Welagen writes like a painter
Fifty-plus and single, Emilio Lastrucci wakes up in hospital with severe memory loss. What has happened? He has only vague memories of the past. Who can tell him more about himself? His character’s quest leads from Vevey in Switzerland to Rome and Florence and takes him from hotels and lodgings to old houses, friends and one close relative. He also meets an old flame, a woman he lived with for three years. ‘Look at me,’ she whispers. ‘Can’t you see who I am?’
It takes Lastrucci a great deal of effort to rediscover himself, but in the house where he was born a peaceful sensation comes over him. With instinctive haste he decides to buy the house, despite its neglected state. Porta Romana is a classic story of the search for identity, a subject Welagen has touched upon before. Most striking, however, is his clear, perfectly composed way of telling a story. There is not so much as an echo of the pace and character of today’s world. In fact it rather seems as if Welagen has modelled Lastrucci’s story on images from old films: ‘A bag blew against his leg and then tumbled on over the paving stones.’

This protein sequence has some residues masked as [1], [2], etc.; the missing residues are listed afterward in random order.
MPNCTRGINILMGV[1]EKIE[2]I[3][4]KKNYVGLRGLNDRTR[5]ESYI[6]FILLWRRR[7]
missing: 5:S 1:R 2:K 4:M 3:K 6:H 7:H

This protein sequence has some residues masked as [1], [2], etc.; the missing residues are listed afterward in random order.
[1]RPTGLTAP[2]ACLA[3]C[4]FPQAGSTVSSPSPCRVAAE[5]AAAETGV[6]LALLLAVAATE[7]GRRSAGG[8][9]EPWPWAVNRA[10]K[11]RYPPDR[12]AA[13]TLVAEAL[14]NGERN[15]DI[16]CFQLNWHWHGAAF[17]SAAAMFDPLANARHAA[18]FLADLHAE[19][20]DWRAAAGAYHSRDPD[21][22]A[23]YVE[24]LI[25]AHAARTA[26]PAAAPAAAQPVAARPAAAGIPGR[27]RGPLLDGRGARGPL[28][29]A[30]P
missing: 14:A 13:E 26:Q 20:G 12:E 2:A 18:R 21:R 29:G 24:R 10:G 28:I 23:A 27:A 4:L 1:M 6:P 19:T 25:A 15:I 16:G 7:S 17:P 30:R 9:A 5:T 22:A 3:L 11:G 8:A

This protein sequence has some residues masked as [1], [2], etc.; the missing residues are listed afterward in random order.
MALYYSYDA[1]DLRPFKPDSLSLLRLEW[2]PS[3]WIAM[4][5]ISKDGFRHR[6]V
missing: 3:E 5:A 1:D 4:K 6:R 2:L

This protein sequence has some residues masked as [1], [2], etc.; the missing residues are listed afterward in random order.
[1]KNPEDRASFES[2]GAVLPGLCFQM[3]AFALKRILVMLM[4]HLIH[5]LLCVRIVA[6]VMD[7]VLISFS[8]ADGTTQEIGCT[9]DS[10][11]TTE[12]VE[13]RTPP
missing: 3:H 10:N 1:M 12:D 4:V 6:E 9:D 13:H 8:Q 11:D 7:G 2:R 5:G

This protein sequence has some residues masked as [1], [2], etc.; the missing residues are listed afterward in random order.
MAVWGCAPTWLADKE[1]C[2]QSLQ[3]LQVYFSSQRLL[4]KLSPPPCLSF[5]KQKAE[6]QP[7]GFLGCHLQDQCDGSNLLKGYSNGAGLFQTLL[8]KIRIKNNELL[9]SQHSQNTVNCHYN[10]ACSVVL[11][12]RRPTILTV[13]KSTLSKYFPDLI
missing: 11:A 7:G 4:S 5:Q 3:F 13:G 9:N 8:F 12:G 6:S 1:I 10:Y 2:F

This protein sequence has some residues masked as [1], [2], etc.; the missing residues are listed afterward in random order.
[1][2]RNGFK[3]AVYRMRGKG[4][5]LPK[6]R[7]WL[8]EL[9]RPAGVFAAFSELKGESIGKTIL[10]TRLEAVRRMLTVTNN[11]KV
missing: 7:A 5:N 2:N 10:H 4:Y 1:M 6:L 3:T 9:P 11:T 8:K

The atmosphere is reminiscent at times of the masterworks of 1970s Italian and French cinematography. It has a grainy restraint, while also being sexy in its own remarkable way. In any attempt to describe Welagen’s novel further, the term ‘retro’ becomes unavoidable as a way of making clear that we are dealing not with old-fashioned prose but with work in which the author purposefully makes use of images and styles from another period and discipline.
Welagen performed the same feat in his earlier novels. There it was contemporary art that inspired him to create his muted images and it has been said he ‘writes like a painter’. Porta Romana demonstrates the same unusual way of working, manifesting artistic richness and great expressive power.